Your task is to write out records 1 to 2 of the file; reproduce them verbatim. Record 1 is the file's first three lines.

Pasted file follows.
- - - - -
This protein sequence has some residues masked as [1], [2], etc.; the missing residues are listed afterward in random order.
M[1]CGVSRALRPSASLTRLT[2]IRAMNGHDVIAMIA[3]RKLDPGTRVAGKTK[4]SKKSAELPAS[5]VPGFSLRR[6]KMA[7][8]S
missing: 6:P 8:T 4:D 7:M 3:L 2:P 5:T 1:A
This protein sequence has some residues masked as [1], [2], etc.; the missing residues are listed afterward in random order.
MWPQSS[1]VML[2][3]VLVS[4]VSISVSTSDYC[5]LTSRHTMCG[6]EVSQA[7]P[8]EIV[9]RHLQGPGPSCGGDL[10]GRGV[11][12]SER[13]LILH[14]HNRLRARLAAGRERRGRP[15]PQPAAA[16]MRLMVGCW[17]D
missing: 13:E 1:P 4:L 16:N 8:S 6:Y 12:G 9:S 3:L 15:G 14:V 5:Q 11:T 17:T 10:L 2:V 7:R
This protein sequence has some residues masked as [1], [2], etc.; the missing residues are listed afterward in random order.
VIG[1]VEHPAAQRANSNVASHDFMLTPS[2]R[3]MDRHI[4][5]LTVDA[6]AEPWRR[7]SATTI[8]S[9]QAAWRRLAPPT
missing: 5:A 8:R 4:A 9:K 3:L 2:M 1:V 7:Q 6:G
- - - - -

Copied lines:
This protein sequence has some residues masked as [1], [2], etc.; the missing residues are listed afterward in random order.
M[1]CGVSRALRPSASLTRLT[2]IRAMNGHDVIAMIA[3]RKLDPGTRVAGKTK[4]SKKSAELPAS[5]VPGFSLRR[6]KMA[7][8]S
missing: 6:P 8:T 4:D 7:M 3:L 2:P 5:T 1:A
This protein sequence has some residues masked as [1], [2], etc.; the missing residues are listed afterward in random order.
MWPQSS[1]VML[2][3]VLVS[4]VSISVSTSDYC[5]LTSRHTMCG[6]EVSQA[7]P[8]EIV[9]RHLQGPGPSCGGDL[10]GRGV[11][12]SER[13]LILH[14]HNRLRARLAAGRERRGRP[15]PQPAAA[16]MRLMVGCW[17]D
missing: 13:E 1:P 4:L 16:N 8:S 6:Y 12:G 9:S 3:L 15:G 14:V 5:Q 11:T 17:T 10:L 2:V 7:R